Beware Greeks bearing swords, especially when they’re as testosterone-fuelled as the cast of this gleefully gory festival of brutal CGI-baked bloodletting.
Comic books have provided a rich vein of material for filmmakers over the years, although the explosion of big budget movies involving Batman, Superman, Iron Man and Thor et al in recent times has reached near epidemic levels.
Alongside the big names of the Marvel and DC universes that have gone before the cameras are equally beloved titles, most notably from the pen and pencil of the revered Frank Miller. In 2005, a collection of Miller’s hugely acclaimed Sin City stories was directed by Robert Rodriguez and Miller himself (with a helping hand from Quentin Tarantino) and was noteworthy for being one of the first fully digital live action films.
It made the film look, for all intents and purposes, like a live action graphic novel and a similar visual approach was adopted by Zack Snyder for his 2006 adaptation of Miller’s 300, in which King Leonidas (Gerard Butler) leads his 300 Spartans into battle against the vastly superior forces of the invading Persian armies, led by the ‘God King’ Xerxes.
That film’s enormous success has inevitably led to 300: Rise Of An Empire that, while not directed by Snyder, might as well have been judging by its identical style. If anything, director Noam Murro has gone even further, throwing in curious tricks like the incessant and distracting floating dust that permeates nearly every frame.
This follow-up is a sequel of sorts, taking place before, during and after the fateful Battle of Thermopylae that was the centrepiece of 300. Sizeable chunks of the film are given over to exposition-heavy narration which establishes how the events of 300 came to pass. At the Battle of Marathon, Xerxes (Rodrigo Santoro) witnesses his father Darius’ death at the hands of Greek General Themistocles (Sullivan Stapleton) and is goaded into annihilating the Greeks by Darius’ bloodthirsty naval commander Artemisia (Eva Green).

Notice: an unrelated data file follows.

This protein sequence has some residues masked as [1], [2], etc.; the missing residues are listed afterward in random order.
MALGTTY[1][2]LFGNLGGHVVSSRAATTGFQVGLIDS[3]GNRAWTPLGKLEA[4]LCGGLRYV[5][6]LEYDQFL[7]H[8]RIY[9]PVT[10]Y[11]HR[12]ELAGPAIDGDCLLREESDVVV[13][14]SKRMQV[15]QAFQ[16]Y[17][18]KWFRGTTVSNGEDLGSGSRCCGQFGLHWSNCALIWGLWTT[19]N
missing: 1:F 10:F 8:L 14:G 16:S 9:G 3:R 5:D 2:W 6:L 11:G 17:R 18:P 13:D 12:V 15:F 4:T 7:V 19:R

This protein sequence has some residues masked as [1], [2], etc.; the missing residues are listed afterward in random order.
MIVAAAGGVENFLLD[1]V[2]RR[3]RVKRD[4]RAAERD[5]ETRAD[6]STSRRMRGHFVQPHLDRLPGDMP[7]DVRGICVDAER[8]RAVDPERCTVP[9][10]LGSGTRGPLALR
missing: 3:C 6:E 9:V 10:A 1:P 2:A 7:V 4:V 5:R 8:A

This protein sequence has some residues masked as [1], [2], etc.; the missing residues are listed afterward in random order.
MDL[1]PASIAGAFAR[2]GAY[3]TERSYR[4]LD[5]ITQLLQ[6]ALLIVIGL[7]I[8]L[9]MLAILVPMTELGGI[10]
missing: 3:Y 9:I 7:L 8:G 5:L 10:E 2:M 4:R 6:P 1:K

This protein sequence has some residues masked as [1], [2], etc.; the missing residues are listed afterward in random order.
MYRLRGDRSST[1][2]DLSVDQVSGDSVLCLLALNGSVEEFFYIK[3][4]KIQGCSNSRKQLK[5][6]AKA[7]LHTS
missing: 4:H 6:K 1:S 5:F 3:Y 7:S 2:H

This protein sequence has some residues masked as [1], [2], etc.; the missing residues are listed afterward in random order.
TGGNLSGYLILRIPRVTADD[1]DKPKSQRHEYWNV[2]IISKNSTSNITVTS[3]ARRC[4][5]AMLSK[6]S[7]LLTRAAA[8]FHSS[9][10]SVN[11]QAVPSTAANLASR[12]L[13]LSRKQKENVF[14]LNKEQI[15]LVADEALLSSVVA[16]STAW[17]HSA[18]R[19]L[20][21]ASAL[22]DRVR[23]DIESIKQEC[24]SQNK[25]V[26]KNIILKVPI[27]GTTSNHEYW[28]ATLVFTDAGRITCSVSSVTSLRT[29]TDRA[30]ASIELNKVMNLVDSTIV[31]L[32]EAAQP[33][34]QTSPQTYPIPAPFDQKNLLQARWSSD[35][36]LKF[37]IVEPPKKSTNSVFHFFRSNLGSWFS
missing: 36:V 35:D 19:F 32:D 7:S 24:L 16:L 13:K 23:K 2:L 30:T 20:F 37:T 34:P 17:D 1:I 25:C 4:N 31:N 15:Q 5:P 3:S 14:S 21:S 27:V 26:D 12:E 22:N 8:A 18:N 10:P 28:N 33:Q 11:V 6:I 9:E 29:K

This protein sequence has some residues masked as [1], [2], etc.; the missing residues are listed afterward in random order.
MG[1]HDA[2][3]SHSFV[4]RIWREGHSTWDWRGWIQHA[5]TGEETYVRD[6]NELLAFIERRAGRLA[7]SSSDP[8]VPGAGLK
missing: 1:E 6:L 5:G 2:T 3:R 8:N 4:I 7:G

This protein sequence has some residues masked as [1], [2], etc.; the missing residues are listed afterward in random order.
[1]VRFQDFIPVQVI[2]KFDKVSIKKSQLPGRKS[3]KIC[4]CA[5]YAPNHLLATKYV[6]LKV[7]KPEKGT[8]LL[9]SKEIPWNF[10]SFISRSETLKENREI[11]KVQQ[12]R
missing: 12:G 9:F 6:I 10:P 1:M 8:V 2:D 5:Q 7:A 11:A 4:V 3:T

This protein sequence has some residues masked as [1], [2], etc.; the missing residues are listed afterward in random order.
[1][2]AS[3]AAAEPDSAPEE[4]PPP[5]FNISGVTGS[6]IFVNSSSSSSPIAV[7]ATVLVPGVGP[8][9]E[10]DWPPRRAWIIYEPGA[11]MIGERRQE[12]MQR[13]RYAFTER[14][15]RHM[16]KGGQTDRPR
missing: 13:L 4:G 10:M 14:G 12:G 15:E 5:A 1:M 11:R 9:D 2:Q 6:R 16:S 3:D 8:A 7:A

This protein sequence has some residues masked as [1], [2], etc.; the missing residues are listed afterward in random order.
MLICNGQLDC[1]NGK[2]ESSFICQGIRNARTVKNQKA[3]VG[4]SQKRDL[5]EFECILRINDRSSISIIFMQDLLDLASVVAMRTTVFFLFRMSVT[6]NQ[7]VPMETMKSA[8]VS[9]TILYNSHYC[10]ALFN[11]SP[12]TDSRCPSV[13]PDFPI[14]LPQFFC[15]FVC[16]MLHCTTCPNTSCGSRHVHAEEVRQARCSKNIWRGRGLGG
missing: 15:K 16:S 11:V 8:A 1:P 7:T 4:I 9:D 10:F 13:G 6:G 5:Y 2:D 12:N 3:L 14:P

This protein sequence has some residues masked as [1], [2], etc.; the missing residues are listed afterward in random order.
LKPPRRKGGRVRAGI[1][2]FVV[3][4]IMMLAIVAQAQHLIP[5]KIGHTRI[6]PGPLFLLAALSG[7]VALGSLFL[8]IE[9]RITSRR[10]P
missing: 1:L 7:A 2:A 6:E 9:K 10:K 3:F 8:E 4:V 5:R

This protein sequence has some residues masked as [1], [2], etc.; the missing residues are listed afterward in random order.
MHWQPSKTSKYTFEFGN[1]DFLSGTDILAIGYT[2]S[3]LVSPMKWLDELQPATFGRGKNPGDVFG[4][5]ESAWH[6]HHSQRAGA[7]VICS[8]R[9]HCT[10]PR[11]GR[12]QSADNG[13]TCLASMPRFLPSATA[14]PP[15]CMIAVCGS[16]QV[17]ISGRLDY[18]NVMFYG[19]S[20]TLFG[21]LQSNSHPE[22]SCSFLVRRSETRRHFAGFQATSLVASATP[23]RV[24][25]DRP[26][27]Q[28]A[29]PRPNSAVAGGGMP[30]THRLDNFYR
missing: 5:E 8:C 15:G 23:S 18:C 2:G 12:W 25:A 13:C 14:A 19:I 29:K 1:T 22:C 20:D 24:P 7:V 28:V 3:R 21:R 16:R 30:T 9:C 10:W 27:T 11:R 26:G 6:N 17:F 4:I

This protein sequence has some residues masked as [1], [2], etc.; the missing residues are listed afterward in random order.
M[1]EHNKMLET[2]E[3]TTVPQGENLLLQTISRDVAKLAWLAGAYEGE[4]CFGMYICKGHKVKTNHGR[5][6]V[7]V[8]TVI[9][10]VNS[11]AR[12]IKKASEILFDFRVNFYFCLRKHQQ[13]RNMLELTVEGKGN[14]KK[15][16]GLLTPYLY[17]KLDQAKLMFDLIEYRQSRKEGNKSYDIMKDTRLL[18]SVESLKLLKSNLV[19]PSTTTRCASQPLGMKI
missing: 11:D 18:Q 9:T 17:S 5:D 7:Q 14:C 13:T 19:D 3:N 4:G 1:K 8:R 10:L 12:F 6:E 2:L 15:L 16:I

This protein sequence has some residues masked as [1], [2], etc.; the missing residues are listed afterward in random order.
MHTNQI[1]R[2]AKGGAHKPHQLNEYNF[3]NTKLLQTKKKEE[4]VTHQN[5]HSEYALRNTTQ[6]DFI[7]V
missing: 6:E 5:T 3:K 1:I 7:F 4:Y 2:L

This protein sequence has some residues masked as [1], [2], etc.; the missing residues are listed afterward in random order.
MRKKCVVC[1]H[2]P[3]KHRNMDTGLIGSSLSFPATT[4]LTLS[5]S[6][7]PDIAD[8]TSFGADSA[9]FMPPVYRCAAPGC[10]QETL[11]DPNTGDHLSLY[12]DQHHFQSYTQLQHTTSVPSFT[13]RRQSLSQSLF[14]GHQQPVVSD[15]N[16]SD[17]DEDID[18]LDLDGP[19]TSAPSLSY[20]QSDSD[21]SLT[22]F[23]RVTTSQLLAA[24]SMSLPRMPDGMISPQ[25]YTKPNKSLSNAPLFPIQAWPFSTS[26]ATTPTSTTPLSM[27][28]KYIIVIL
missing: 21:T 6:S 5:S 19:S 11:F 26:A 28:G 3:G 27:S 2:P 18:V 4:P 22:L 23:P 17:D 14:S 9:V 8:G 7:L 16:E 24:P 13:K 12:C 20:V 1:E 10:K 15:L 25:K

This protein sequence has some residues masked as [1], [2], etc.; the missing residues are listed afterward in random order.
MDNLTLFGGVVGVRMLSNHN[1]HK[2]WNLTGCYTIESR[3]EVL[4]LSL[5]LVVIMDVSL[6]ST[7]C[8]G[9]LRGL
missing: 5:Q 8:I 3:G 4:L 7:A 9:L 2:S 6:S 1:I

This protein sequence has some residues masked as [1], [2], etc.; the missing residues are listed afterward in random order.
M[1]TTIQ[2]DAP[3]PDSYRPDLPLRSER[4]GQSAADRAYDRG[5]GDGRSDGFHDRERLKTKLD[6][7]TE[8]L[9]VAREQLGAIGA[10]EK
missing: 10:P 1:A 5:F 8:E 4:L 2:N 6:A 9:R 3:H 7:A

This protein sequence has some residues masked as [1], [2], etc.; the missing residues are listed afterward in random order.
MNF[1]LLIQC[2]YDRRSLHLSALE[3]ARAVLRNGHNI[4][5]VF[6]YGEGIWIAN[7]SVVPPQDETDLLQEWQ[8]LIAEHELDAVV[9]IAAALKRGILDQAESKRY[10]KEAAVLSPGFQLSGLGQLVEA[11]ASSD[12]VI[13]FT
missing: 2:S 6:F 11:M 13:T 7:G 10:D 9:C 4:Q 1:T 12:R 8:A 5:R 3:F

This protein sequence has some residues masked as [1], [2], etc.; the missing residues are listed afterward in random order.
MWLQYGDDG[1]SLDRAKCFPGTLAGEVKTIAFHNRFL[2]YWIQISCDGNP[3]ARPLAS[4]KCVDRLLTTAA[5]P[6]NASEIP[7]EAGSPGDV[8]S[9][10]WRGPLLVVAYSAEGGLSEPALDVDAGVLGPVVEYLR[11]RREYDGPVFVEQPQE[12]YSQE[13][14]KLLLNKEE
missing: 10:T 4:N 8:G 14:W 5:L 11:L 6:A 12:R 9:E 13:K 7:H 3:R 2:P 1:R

Artemisia has her own reasons for wanting the Greeks to be wiped out and leads the entire Persian navy into war against the Greek fleet, led by Themistocles. Although vastly outnumbered the Greeks fight on, not only for their families, but also for their way of life.
By sticking so slavishly to 300‘s super-stylised visual palette, Rise Of An Empire loses a lot of its forebear’s impact, but that’s not to say the film doesn’t water the eyes with a series of shamelessly over-the-top battle scenes.
Set on water for large chunks, the film does an effective job of showing large-scale naval warfare, while the swordplay is even more brutal than its predecessor, with limbs being lopped off and CGI blood spraying around so readily it beats you into submission.
Anyone looking for depth will find none here (Snyder co-wrote the script, which should tell you all you need to know), but then this is 300: Rise Of An Empire we’re talking about here and anyone who watched 300 will know what to expect.
The acting is of secondary importance; Stapleton is no Butler (not a phrase I thought I’d ever use), but Green deserves credit for giving a performance of such scenery chewing madness you’d be forgiven for thinking she’d been let out on day release. This isn’t a film that does anything by half and that also goes for the comically absurd sex scene involving Artemisia and Themistocles – illustrated by the glance exchanged by two guards stood outside.
300: Rise Of An Empire makes no apologies for itself and asks little of its audience other than to wallow in its tidal wave of blood and entrails. If you’re after anything else you’d best look elsewhere.